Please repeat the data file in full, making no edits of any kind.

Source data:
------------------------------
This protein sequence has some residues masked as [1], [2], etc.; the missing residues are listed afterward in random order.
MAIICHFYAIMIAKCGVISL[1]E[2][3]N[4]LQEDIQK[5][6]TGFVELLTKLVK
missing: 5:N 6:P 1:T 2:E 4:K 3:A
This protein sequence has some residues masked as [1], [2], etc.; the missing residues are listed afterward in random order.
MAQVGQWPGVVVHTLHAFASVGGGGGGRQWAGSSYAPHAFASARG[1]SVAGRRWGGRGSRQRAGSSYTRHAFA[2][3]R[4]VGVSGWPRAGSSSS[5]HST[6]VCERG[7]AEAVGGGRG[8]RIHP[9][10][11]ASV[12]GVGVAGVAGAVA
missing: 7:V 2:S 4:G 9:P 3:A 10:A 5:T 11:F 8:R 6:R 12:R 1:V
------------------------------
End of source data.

This protein sequence has some residues masked as [1], [2], etc.; the missing residues are listed afterward in random order.
MAIICHFYAIMIAKCGVISL[1]E[2][3]N[4]LQEDIQK[5][6]TGFVELLTKLVK
missing: 5:N 6:P 1:T 2:E 4:K 3:A
This protein sequence has some residues masked as [1], [2], etc.; the missing residues are listed afterward in random order.
MAQVGQWPGVVVHTLHAFASVGGGGGGRQWAGSSYAPHAFASARG[1]SVAGRRWGGRGSRQRAGSSYTRHAFA[2][3]R[4]VGVSGWPRAGSSSS[5]HST[6]VCERG[7]AEAVGGGRG[8]RIHP[9][10][11]ASV[12]GVGVAGVAGAVA
missing: 7:V 2:S 4:G 9:P 3:A 10:A 5:T 11:F 8:R 6:R 12:R 1:V